Several feet below a beach in British Columbia, archaeologists discovered soil trampled by human feet—the oldest footprints found so far in North America. Christopher Intagliata reports.
To learn more about decay and fossilization, researchers conduct unorthodox experiments—like dissecting decomposing animals in the lab. Christopher Intagliata reports.
Ravens produce different types of calls depending on their age and sex—which might help ravens size up other individuals. Jason G. Goldman reports.
Our planet may have gained breathable air in the geologic blink of an eye
The legendary cartoonist highlights Earth’s most vulnerable species, using his lavish, eccentric style
The whipworm lives in the human gut, mooching microbes from its host to build its own microbiome. Christopher Intagliata reports.
Physicists have long sought to find one final theory that would unify all of physics. Instead they may have to settle for several
Adrenaline-fueled studies of the bite forces of crocodiles and their relatives reveal secrets of the group’s evolutionary success
Nomadic horse riders likely opened a “steppe bridge” between Europe and Asia, but recent genetic data raise more questions
People who use echolocating mouth clicks to compensate for low vision increase the number and intensity of clicks when objects are harder to detect. Christopher Intagliata reports.
The cinnabar moth caterpillar's coloration pattern warns predators close up, but camouflages the critter from a distance.
Researchers are analyzing dialects and historical records to unravel the formation of a Creole language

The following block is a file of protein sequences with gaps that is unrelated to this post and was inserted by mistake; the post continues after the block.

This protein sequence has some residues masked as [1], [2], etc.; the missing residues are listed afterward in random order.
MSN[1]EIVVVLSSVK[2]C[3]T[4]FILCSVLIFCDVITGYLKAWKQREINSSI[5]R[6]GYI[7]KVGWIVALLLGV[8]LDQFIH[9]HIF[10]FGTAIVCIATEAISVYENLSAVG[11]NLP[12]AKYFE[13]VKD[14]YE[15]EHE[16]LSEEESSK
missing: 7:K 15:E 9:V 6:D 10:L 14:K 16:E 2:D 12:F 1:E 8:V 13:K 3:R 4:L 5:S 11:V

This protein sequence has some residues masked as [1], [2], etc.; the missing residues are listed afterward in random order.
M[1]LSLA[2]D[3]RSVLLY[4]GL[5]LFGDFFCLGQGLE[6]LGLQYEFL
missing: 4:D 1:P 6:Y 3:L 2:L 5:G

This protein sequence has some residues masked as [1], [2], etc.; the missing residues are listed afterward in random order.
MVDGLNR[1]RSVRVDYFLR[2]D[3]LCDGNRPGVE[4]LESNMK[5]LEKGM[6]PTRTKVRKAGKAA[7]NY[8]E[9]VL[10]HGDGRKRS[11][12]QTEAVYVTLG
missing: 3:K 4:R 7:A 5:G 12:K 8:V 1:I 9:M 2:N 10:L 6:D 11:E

They probably experienced dental abrasion similar to what is found today from eating tough and surprisingly acidic fibrous foods
This micro-creature was found on a small piece of moss in Japan
A study of 22 different types of lichens revealed 10 included fungi that had lost a gene for energy production, making them completely dependent on their algal partner.
The work hinged on DNA from a museum specimen
The dietary practice coincided with increases in brain size, evidence suggests
Recordings of songbird duets reveal baby birds learn conversational turn-taking like we do: gradually, and from adults. Christopher Intagliata reports.
Abstract images in Spanish caves date back 65,000 years—millennia before Homo sapiens set foot in Europe—settling a long-running debate over Neandertal cognition
The bloodsuckers lose their appetite for attractive scents when they associate those aromas with a likelihood of being swatted. Karen Hopkin reports.